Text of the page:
Aisle of Dogs involves some fairly laid-back audience participation, (which this reviewer was relieved to be lightly let off) but the few good jokes it contains can’t disguise a sense of haste, which its more well ‘run in’ predecessor doesn’t have. It’s rather more of a mongrel, lacking both the gentle wit and shrewd observation of Aisle of Lifeand its smooth assurance. However, both are the type of show that require an audience in ‘relaxed’ mode to be enjoyed to the full, and it can only be hoped that in the crowded traffic that’s the Fringe, Marilyn, Judith and Georgie find the audiences, if not the men of their dreams.

Note : Regular visitors to this website will be aware that drams work in reverse order to other systems of recommendation. An extra dram may be advisable for this show, to block any resistance to audience participation.  
© Bill Dunlop 17th August 2004 - Published on EdinburghGuide.com
Runs: August 15-30  time; 19.00-21.00.
Company: One Handed Women.

   

Arthur Smith's Nocturnal Guide to Edinburgh. (Not in Fringe programme).
Drams None - Arthur's Magic powered us all!
Venue The Royal Mile
Reviewer Neil Ingram.

Arthur Smith's Tours of Edinburgh are the stuff of legends. Though not included in the Fringe programme, word of mouth and rumour attracted about 150 people to the foot of the Esplanade at 2 in the morning to witness the return of Arthur, guide extraordinary and survivor (just) of many past Fringes.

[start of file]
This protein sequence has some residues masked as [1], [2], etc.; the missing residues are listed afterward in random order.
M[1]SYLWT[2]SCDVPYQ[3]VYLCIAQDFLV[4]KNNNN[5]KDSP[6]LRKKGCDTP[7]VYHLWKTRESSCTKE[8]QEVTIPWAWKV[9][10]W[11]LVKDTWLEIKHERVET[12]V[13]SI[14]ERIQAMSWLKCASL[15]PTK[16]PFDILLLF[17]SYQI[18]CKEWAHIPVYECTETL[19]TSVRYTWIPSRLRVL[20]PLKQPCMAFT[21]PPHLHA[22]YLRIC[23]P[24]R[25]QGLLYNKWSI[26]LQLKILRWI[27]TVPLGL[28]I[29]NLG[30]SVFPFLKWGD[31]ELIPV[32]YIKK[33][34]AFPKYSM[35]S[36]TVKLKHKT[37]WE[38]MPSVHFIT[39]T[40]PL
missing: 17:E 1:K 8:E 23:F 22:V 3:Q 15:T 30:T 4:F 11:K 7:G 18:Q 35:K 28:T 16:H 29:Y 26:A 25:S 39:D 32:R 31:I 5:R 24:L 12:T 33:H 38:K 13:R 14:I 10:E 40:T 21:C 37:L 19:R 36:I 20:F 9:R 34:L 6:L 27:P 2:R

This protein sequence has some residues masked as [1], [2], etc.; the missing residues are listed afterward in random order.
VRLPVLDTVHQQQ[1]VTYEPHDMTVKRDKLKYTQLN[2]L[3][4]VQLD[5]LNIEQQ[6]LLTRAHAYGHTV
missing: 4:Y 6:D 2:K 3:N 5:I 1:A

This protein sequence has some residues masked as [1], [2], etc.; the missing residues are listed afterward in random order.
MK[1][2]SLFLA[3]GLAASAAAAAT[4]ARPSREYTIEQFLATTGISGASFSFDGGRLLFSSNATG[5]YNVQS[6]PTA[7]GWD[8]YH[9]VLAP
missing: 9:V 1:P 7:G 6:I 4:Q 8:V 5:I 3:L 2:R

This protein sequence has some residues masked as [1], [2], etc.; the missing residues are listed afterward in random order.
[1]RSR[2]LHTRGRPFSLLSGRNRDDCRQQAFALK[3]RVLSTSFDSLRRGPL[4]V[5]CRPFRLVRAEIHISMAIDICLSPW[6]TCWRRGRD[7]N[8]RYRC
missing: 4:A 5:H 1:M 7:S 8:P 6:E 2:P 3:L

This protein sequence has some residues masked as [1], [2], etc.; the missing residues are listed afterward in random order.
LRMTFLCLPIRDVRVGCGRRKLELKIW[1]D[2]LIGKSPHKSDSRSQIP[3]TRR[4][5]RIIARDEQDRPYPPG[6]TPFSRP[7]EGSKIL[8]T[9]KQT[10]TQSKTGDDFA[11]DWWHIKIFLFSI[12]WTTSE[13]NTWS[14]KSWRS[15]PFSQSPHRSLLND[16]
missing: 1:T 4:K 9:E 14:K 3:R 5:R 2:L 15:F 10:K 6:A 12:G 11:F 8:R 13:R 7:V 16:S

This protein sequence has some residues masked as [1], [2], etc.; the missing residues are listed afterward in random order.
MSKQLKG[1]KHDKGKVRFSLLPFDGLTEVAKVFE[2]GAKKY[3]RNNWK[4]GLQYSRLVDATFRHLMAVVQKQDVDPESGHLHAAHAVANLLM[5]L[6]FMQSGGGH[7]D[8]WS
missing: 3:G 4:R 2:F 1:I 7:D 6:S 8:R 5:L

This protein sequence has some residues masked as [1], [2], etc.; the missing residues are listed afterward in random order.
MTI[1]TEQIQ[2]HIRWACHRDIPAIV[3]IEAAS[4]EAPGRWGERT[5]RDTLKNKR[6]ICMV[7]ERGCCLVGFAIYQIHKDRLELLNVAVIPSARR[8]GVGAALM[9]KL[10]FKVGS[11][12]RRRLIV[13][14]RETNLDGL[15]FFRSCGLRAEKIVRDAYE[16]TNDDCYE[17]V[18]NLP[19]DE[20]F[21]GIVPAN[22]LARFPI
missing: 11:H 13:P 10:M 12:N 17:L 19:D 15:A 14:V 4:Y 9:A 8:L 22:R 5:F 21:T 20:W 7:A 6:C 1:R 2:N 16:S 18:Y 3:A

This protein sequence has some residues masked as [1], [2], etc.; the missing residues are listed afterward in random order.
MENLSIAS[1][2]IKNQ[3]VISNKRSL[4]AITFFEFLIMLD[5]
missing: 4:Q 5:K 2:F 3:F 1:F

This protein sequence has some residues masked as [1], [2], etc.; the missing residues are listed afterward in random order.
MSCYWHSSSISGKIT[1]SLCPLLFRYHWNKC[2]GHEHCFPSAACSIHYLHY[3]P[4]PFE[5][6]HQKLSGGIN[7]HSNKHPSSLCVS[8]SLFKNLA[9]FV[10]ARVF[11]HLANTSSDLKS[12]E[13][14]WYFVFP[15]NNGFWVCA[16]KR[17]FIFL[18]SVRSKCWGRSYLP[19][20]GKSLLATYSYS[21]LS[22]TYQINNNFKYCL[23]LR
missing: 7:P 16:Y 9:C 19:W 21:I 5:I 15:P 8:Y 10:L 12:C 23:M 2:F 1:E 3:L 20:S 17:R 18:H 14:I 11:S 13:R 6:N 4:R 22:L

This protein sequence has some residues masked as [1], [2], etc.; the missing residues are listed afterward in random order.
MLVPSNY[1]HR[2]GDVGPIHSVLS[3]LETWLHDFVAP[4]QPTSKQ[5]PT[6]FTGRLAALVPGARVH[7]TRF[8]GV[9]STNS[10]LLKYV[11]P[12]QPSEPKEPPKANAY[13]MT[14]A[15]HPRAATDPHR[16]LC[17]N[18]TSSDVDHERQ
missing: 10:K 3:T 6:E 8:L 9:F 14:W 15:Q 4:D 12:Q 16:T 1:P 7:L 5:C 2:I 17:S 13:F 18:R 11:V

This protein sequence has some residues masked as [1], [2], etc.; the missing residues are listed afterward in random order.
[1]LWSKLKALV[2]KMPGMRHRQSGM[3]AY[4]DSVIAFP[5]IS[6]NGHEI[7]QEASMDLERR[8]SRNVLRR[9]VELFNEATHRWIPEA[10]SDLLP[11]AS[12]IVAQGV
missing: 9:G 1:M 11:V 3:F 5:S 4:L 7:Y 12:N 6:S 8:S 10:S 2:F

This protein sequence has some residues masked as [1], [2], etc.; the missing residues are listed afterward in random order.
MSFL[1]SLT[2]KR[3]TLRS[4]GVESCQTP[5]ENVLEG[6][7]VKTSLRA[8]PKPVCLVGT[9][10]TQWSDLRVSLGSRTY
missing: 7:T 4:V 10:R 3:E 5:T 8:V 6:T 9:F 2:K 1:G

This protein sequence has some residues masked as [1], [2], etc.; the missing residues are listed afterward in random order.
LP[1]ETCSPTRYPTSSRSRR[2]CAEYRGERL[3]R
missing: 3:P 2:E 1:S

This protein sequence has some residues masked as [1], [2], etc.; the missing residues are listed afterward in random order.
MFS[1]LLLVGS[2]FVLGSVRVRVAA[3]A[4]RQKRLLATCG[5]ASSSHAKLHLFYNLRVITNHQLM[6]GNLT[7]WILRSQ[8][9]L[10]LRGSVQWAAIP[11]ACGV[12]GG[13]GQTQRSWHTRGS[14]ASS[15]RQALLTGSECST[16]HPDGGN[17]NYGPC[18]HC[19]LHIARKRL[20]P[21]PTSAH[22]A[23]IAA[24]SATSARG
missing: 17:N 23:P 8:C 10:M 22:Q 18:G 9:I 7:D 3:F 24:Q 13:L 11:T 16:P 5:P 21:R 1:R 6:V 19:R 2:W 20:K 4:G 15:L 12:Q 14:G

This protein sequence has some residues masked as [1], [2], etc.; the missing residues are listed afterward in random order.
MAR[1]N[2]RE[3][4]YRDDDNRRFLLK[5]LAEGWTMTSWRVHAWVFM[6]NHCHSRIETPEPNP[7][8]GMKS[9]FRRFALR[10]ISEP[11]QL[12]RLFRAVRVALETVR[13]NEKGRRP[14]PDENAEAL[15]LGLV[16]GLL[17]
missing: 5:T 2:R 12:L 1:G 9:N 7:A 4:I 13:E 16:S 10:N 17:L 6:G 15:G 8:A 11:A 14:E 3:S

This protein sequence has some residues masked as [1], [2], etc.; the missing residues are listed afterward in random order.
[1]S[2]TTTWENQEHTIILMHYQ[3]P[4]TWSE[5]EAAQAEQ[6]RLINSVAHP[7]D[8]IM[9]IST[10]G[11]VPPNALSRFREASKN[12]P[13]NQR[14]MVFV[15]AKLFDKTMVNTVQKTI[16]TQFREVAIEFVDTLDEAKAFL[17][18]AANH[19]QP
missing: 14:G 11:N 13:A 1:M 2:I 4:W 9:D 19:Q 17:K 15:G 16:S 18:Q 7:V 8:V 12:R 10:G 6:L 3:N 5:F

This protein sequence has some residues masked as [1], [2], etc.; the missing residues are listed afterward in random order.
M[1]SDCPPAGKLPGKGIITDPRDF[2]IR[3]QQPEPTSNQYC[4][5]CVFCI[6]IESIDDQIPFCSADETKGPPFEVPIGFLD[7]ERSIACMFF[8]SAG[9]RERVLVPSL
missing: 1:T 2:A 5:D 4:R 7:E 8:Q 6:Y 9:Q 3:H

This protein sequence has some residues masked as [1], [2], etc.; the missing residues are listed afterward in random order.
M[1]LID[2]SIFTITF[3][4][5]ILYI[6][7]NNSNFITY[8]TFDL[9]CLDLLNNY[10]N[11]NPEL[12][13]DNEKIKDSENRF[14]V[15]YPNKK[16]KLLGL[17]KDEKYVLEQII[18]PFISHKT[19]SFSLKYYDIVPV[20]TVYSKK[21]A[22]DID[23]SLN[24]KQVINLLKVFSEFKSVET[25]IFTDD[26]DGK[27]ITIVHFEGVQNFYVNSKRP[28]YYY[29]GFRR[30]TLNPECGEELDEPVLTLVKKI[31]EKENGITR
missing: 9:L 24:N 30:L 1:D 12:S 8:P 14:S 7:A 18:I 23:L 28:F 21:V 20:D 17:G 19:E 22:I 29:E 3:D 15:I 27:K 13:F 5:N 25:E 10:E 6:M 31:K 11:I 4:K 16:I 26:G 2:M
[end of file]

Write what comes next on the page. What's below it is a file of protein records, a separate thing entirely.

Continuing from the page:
We then witnessed, and sometimes took part in a succession of curious events, some pre-arranged, and many simply spontaneous. The security guard at the Esplanade has in past years been offered a special tobacco mix to smoke, but this year his treat was a kiss from a lady in a purple rubber dress - not illegal, but certainly stimulating. There was a Scotsman on a green pantomime hors. He came too soon and had to re-enter on his mount a few minutes later, after a member of the audience eagerly took off all of his clothes. Then Arthur revealed his own undergarments, a superb black leotard with eyes, a nose and mouth with red tipped cigarette, he looked a treat.

The swelling crowd were guided down the street, with strange and eclectic tales about an Alternative Edinburgh, and odd encounters till we arrived at St Giles to listen to a Bob Dylan song from Ronnie Golden. Arthur produced a colouring book depicting an area where I would never think of putting a crayon, and we met Heinrich, a veteran of Arthur's previous tours, who claimed to be working under cover for the Edinburgh Police. And when we finally reached one of those world dominating coffee chains' branches at the Tron Church, we tried to make it disappear by glaring at it severely - sadly this didn't work. After more excitements, we disbanded at 3 a.m. - a fitting end to another Festival.
© Neil Ingram 29 August 2004 - Published on EdinburghGuide.com
Runs most years at 2 am on the last Sunday of the Fringe.


   

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(A) 5 out of 45